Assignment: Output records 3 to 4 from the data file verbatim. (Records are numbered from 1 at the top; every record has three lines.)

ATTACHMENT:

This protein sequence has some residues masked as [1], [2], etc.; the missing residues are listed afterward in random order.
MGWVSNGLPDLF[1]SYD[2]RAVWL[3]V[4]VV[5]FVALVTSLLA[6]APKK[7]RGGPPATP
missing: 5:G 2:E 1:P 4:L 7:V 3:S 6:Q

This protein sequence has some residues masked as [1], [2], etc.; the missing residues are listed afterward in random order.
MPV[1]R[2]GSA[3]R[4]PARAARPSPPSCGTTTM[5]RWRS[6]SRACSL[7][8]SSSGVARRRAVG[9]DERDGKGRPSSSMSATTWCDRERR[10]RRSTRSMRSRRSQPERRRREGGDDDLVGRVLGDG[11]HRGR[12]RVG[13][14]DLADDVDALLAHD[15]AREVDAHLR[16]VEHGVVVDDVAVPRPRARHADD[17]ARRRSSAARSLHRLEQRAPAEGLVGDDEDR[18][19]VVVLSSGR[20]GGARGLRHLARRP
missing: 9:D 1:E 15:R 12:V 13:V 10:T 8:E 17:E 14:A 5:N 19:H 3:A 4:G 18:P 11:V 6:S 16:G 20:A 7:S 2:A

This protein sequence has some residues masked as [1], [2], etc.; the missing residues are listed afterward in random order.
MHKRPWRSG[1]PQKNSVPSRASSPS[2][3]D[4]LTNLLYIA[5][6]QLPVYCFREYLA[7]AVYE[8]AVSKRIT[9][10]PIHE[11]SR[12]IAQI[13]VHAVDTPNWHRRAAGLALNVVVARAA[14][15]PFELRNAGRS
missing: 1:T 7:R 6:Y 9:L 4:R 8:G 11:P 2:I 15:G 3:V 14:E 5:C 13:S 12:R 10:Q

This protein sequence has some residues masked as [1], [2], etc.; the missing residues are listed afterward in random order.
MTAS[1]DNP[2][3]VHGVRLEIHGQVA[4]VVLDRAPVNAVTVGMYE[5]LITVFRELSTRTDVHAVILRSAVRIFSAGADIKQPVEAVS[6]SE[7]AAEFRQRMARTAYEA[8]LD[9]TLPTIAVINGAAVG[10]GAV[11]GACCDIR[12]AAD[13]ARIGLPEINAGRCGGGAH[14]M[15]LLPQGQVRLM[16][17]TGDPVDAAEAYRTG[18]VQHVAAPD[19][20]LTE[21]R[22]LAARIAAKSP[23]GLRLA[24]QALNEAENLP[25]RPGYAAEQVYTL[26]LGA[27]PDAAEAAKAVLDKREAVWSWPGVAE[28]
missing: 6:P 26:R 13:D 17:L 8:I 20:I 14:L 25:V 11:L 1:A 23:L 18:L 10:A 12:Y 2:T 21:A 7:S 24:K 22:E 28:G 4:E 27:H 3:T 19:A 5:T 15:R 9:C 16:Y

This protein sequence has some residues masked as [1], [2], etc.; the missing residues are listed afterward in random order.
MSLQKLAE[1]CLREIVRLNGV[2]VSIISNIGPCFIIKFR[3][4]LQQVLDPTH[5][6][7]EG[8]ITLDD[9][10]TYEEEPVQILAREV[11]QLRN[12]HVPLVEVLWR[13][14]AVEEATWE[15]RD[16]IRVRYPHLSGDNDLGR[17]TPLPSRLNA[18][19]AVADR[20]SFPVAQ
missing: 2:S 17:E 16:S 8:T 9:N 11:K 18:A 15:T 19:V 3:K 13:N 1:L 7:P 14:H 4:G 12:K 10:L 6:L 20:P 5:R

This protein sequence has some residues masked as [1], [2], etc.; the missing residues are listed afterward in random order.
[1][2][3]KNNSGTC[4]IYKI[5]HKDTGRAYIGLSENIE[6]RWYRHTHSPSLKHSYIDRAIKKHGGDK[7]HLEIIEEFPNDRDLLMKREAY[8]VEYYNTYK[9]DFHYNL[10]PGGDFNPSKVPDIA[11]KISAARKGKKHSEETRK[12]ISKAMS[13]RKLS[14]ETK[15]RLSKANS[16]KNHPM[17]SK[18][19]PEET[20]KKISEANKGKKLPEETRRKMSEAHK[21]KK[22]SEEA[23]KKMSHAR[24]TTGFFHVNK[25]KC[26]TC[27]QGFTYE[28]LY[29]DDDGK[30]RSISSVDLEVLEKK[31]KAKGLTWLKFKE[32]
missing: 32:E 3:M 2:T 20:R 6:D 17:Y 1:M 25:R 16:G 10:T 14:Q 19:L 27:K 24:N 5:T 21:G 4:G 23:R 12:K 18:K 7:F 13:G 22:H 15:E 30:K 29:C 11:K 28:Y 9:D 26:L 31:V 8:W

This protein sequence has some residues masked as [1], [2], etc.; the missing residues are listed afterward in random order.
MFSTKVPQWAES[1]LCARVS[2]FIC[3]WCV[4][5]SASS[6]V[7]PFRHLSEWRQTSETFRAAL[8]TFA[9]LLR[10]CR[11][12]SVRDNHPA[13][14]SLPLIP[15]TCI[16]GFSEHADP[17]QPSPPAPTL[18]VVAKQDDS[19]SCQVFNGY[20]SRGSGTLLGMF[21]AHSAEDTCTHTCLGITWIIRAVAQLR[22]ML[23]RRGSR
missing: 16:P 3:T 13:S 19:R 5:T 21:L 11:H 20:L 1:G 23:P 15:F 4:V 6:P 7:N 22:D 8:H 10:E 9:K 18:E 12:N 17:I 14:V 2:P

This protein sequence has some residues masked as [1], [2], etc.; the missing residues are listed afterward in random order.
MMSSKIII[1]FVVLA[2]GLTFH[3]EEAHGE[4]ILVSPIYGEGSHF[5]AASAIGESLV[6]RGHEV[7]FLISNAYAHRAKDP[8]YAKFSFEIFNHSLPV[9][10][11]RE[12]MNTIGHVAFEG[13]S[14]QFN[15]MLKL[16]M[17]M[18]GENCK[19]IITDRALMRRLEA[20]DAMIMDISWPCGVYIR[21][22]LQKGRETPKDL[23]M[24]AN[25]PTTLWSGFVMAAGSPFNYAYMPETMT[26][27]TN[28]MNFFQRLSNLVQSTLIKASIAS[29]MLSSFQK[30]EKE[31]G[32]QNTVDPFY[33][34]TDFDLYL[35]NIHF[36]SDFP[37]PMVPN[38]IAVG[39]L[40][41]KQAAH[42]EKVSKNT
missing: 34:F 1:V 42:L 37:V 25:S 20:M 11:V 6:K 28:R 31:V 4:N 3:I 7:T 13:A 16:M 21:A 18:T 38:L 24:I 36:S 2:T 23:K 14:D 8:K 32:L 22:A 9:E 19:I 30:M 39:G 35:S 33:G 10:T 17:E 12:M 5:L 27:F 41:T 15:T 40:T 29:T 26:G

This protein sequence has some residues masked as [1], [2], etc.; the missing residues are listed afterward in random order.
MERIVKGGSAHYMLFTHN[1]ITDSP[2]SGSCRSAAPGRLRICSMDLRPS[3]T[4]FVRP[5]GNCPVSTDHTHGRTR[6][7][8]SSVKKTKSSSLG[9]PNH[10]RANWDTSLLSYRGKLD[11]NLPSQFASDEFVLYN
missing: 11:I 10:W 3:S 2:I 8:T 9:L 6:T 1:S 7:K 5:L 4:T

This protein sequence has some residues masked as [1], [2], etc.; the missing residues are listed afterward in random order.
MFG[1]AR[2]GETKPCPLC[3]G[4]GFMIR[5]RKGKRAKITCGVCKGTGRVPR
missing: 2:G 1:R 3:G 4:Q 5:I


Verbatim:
This protein sequence has some residues masked as [1], [2], etc.; the missing residues are listed afterward in random order.
MHKRPWRSG[1]PQKNSVPSRASSPS[2][3]D[4]LTNLLYIA[5][6]QLPVYCFREYLA[7]AVYE[8]AVSKRIT[9][10]PIHE[11]SR[12]IAQI[13]VHAVDTPNWHRRAAGLALNVVVARAA[14][15]PFELRNAGRS
missing: 1:T 7:R 6:Y 9:L 4:R 8:G 11:P 2:I 15:G 3:V 14:E 5:C 13:S 12:R 10:Q

This protein sequence has some residues masked as [1], [2], etc.; the missing residues are listed afterward in random order.
MTAS[1]DNP[2][3]VHGVRLEIHGQVA[4]VVLDRAPVNAVTVGMYE[5]LITVFRELSTRTDVHAVILRSAVRIFSAGADIKQPVEAVS[6]SE[7]AAEFRQRMARTAYEA[8]LD[9]TLPTIAVINGAAVG[10]GAV[11]GACCDIR[12]AAD[13]ARIGLPEINAGRCGGGAH[14]M[15]LLPQGQVRLM[16][17]TGDPVDAAEAYRTG[18]VQHVAAPD[19][20]LTE[21]R[22]LAARIAAKSP[23]GLRLA[24]QALNEAENLP[25]RPGYAAEQVYTL[26]LGA[27]PDAAEAAKAVLDKREAVWSWPGVAE[28]
missing: 6:P 26:R 13:D 17:L 8:I 20:I 14:L 25:V 11:L 1:A 23:L 18:L 10:A 12:Y 2:T 21:A 7:S 24:K 22:E 28:G 4:E 27:H 3:T 19:A 5:T 15:R 9:C 16:Y